Welcome to today's Defense Business Briefing, your weekly roundup of the latest defense industry news.
BAE Systems has reached agreements to acquire Collins Aerospace's military GPS business and Raytheon's airborne tactical radio business, both of which it said are being sold in connection with the planned merger between Raytheon and United Technologies.
One of the Pentagon's top acquisition officials told Inside Defense this month he sees the Pentagon's Cybersecurity Maturity Model Certification program as critical -- despite industry's complaints.
The Government Accountability Office has noticed the Defense Department's increased emphasis on accelerating its notoriously slow acquisition system, but the watchdog agency is concerned weapon system reliability might be sacrificed at the expense of speed.
AFWERX -- an organization striving to create a "culture of innovation" in the Air Force -- now has the authority to award contracts, setting up the young team for closer partnerships with industry and academia.
An accreditation body that will certify third parties to audit the cybersecurity practices of Defense Department contractors is expected to form its complete board of directors by the end of next week, clearing the way for signing a Memorandum of Understanding with DOD acquisition officials by the beginning of February, according to officials involved in the effort.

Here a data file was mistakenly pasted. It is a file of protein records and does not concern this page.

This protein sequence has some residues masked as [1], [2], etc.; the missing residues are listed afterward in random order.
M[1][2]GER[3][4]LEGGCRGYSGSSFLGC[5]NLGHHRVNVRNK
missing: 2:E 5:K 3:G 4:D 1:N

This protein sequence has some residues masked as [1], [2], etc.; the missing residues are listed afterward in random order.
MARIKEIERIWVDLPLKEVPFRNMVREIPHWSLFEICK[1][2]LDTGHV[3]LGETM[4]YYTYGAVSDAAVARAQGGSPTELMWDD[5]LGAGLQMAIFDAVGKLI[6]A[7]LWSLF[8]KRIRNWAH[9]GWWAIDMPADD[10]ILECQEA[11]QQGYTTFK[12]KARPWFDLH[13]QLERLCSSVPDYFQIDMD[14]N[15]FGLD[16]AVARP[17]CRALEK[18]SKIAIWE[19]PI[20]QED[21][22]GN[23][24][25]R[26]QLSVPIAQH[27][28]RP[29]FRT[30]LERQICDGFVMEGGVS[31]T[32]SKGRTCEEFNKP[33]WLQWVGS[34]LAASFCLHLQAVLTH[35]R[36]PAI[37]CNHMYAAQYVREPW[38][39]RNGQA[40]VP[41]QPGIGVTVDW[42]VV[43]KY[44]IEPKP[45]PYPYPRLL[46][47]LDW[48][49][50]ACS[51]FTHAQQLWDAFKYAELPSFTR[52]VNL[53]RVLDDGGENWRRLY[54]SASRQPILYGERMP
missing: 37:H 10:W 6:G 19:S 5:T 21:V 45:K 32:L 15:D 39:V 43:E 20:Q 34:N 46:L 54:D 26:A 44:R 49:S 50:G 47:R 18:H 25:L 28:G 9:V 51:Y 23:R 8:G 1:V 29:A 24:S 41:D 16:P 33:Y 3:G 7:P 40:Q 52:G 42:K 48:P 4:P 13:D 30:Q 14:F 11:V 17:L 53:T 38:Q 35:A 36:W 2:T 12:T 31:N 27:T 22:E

Boeing said it has hired retired Air Force Lt. Gens. Samuel Cox, Samuel Greaves and Steven Shepro.
Booz Allen Hamilton said Judi Dotson will lead the company's national security business, effective April 1.
While Congress this week is in the thrall of the Senate impeachment trial of President Trump, Defense Secretary Mark Esper is slated to speak at a Washington think tank and senior service officials are scheduled to attend various industry association events.
Army and Navy leaders took the Pentagon's internal spending debate public last week as they discussed a variety of stresses on their respective budgets, following new orders from Defense Secretary Mark Esper mandating aggressive "clean sheet" reviews for next year.
Silicon Valley firm C3.ai said a recent $95 million deal with the Defense Department to use its "predictive maintenance" software could be widely applied across DOD's aircraft fleets.